Farm bill backers pledge to try again
U.S. House agriculture leaders will try, try again to pass a five-year farm bill.
“It’s been four years and we are not going to give up now,” U.S. Rep. Collin Peterson said Thursday after the House defeated on a 234-195 vote a bill setting federal agriculture and nutrition policy for five years.
Peterson, a western Minnesota congressman and the top House agriculture Democrat, said the bill still could pass if brought back to the House minus Republican amendments tacked on Thursday to restrict food stamp payments and change how the federal dairy program operates.
When amendments began to be put onto the bill, Peterson said, he could see Democrats peeling away. He got fewer than half of the 50 Democratic votes he expected for the bill.
“I warned them and they did not listen,” Peterson said about Republicans who control the House.
He said he and House Agriculture Chairman Frank Lucas, R-Okla., crafted a bill, starting when Peterson was agriculture chairman four years ago, designed to get enough votes from members of both parties to pass. But the GOP amendments were not part of the deal.
Peterson said he talked to Lucas after the vote, but “we don’t have any kind of plan at this point. ... This thing got kinda out of control with the amendments that kept coming.”
“We are assessing all of our options, but I have no doubt that we will finish our work in the near future and provide the certainty that our farmers, ranchers and rural constituents need," Lucas said.
Federal farm and nutrition policy was supposed to be updated last year, but it never reached a House vote. Existing policy then was extended a year, and if no new farm bill passed, Peterson predicted another extension will come late this year.
The House bill was written to save $40 billion over its five-year life, nearly twice as much as senators saved in a farm bill they easily passed last week.
The biggest controversy was about food stamps. Democrats argued that no cuts are warranted, while some Republicans wanted deeper cuts than were in the bill. The final factor that defeated the bill, Peterson said, was approval of an amendment that would have allowed states to require food stamp recipients to work.
Food stamp payments would have been cut $20 billion in the next decade.
Politicians were quick to react.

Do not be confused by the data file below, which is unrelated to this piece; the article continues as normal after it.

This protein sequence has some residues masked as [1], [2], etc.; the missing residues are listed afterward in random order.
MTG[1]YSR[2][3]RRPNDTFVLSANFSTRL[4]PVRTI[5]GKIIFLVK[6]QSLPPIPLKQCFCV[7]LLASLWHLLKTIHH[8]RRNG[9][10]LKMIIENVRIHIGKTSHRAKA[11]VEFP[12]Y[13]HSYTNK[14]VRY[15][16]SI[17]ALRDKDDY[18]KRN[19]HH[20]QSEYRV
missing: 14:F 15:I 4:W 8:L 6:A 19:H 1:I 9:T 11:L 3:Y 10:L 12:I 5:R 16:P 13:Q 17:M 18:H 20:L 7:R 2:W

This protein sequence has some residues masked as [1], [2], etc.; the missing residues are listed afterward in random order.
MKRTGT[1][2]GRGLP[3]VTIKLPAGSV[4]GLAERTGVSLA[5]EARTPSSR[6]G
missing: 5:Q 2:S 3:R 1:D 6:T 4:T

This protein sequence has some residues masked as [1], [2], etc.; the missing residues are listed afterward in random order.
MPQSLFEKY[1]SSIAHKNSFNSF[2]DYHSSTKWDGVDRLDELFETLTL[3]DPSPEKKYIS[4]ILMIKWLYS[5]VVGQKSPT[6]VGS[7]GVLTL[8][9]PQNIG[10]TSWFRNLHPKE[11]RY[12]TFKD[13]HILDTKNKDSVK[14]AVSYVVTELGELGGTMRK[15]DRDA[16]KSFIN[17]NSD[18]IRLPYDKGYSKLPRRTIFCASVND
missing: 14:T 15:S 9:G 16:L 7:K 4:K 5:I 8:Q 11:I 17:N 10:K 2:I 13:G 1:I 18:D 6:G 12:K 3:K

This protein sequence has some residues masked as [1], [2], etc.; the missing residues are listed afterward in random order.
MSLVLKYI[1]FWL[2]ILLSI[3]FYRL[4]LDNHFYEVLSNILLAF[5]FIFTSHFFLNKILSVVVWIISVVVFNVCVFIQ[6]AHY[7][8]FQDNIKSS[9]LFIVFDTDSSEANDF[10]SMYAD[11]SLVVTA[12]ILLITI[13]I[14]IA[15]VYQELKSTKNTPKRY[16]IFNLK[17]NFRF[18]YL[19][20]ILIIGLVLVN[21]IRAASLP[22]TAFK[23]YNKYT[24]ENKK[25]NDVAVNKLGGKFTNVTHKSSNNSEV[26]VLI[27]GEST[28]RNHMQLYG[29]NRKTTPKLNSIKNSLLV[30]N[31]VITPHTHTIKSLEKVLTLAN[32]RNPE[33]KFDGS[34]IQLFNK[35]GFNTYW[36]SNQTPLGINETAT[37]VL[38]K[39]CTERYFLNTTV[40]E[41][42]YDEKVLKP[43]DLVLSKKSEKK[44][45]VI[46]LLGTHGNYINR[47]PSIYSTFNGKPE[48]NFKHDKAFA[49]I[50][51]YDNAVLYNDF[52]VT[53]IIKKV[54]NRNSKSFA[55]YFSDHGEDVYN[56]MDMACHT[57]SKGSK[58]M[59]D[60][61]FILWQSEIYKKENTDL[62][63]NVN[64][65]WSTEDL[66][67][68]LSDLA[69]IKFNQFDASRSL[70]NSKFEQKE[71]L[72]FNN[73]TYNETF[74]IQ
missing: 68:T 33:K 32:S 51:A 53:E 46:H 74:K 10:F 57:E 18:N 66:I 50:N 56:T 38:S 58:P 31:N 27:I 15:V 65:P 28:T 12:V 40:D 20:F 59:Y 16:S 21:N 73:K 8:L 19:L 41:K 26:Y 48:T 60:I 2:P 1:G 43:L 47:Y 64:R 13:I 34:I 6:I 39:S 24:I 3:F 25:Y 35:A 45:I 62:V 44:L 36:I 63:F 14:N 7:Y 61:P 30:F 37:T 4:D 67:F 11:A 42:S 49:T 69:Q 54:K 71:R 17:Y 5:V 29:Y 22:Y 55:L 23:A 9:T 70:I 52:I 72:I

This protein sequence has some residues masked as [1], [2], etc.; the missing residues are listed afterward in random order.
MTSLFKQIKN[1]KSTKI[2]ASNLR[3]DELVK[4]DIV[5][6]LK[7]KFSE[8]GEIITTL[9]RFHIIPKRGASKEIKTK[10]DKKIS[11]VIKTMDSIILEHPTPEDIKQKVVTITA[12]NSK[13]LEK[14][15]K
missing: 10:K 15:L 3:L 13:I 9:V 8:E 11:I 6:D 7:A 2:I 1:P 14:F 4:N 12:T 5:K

“I’m deeply disappointed the House has once again failed to provide our agricultural producers with the certainty they need to run their businesses by passing a long-term farm bill,” Sen. Heidi Heitkamp, D-N.D., said.
Added Rep. Tim Walz, a Democrat who serves southern Minnesota: “Washington is broken and it’s long past time for folks out here to get things done and stop viewing compromise as a dirty word. This bill wasn’t perfect, but I knew that we could craft a better bill in conference (with senators) if we just got it through the House.”
Doing nothing costs taxpayers and businesses, Walz said.
Rep. Kevin Cramer, R-N.D., placed most of the blame for the bill’s loss on Democrats and the White House. President Barack Obama had threatened to veto the bill if it contained deep food stamp cuts.
“House Democrats demonstrated once again their unwillingness to accept necessary reforms to food stamps, even if it means putting every nutrition and agriculture program in jeopardy,” Cramer said.
Rep. Kristi Noem, R-S.D., blamed both sides.
“While a majority of Republicans voted for the bill, there were too many that walked away because it didn’t cut enough, or because it wasn’t perfect enough in some way,” she said Thursday. “And despite the strong bipartisan support this farm bill received a few weeks ago in the Agriculture Committee, only 24 Democrats voted for the bill today, largely because the less than 3 percent cut in food stamps was too much.”
Rep. Betty McCollum, a Democrat serving St. Paul and suburbs to the east, called the bill’s defeat a “victory against a cruel form of extremism, inflicting hunger on the most vulnerable Americans in order to advance a political agenda.”
The bill often turned to insurance programs to replace direct government payments to farmers.
Peterson said a turning point came as Democratic votes disappeared after a 201-135 vote to reject the bill’s new dairy policy.
The bill would have established an insurance program to give dairy farmers payments when the difference between feed and milk prices narrows, and would have required farmers to limit milk production when milk prices fall.
An amendment House Speaker John Boehner, R-Ohio, supported would have kept the insurance part of the bill, but not require farmers to cut production.
Peterson, who wrote the dairy provision, said the version Boehner supported would allow milk price volatility to continue and force taxpayers to pay more to support dairy farmers.
The Peterson plan was voluntary, and farmers could have stayed out of the program and the government would not restrict their production.